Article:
I am writing about the standard of care and treatment that my late mother-in-law, Brenda, received on 8 June 2023 from the East of England Ambulance Service NHS Trust.
On 8 June 2023, she was being collected from her home to be taken to Addenbrooke’s Hospital in Cambridge for immunotherapy, as she had terminal cancer.
The driver arrived from Patient Transport, which is run by East of England Ambulance Service NHS Trust. The driver dropped the ramp to the ambulance and she managed to get in without too much of a problem. She did struggle, as this was a new-style ambulance and she had usually been collected in the older-style ambulance.
When Brenda and her husband arrived at Addenbrooke’s Hospital, the driver refused to drop the ramp. The steps were far too steep for her to negotiate going forwards, a fact that both she and her husband told the driver on at least four occasions. Despite this, the driver still refused to drop the ramp and instead made her walk down the step backwards. Unfortunately, her hand slipped off the grab rail as she walked down the step, and she landed awkwardly on her leg.
When she was admitted to Addenbrooke’s, she was diagnosed with a spiral fracture of her left femur. Brenda underwent open reduction surgery with an internal fixation on 10 June. She was discharged on 20 June.
The standard of care in Addenbrooke’s was diabolical. Again, no-one came to check on her, and she was left in bed in her own urine and faeces. She was drugged up so much that she was hallucinating.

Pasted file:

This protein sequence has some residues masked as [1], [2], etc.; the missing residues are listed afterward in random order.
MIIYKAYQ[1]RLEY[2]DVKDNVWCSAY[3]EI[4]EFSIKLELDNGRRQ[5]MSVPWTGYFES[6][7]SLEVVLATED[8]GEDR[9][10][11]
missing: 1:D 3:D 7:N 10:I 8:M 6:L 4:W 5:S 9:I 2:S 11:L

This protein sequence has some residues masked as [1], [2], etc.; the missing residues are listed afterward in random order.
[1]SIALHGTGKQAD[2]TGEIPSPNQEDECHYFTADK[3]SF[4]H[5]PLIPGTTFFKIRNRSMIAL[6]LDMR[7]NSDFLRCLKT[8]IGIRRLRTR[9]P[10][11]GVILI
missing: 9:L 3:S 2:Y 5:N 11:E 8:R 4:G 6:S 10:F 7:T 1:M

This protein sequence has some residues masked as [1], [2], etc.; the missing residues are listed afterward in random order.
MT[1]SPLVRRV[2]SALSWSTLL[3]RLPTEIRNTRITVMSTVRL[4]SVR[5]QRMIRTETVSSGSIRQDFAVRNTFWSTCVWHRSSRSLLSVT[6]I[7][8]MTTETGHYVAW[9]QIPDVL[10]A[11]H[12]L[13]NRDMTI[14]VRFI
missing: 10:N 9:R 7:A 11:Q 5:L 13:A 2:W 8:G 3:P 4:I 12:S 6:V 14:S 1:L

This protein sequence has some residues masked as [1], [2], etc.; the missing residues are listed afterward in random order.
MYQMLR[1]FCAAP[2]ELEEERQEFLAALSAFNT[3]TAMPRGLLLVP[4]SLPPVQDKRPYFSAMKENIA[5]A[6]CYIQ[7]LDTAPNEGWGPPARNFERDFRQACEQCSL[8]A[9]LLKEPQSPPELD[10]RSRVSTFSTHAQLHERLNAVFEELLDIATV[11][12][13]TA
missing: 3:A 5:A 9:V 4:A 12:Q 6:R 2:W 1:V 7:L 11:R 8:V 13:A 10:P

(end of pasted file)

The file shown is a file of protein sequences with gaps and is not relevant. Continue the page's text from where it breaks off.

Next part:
On discharge, there was no mention of the fact that she had fallen while exiting the ambulance. This fall led to a decline in her health. She lost her motivation and confidence in herself and her ability to walk.
She was then admitted to Bedford Hospital in mid-August, where she had absolutely no care. Nobody helped her to get in and out of bed. There was no help to go to the toilet, which led to the staff just leaving her in the bed, where she lost the use of all the muscles in her legs. No care was given during the night, either. Nobody came to answer the buzzer calls.
Because Brenda was a proud lady, she tried to get out of the bed to go to the toilet by herself, which led to her to fall and hurt her shoulder. She was left on the floor until staff came, but it took the other patients to ring the buzzer before somebody attended. No X-rays were given. They just left her to decline. My sister-in-law spent the next night in an upright chair beside the bed, as there was no-one to sit with her.
After the discharge from Bedford Hospital, there was still no mention of a fall out of bed. Brenda was basically sent home to die. We tried to care for her, but it was overwhelming for my father-in-law. She was sent to a Sue Ryder hospice and passed away on Monday 28 August 2023.
This is just a short outline of what happened. There is much more to this.
She endured a horrific experience under the NHS’ care.
And I thought I should note that my mother-in-law was triple jabbed with the Pfizer Covid vaccine. Her cancer diagnosis was made in December 2021, after her Covid injections.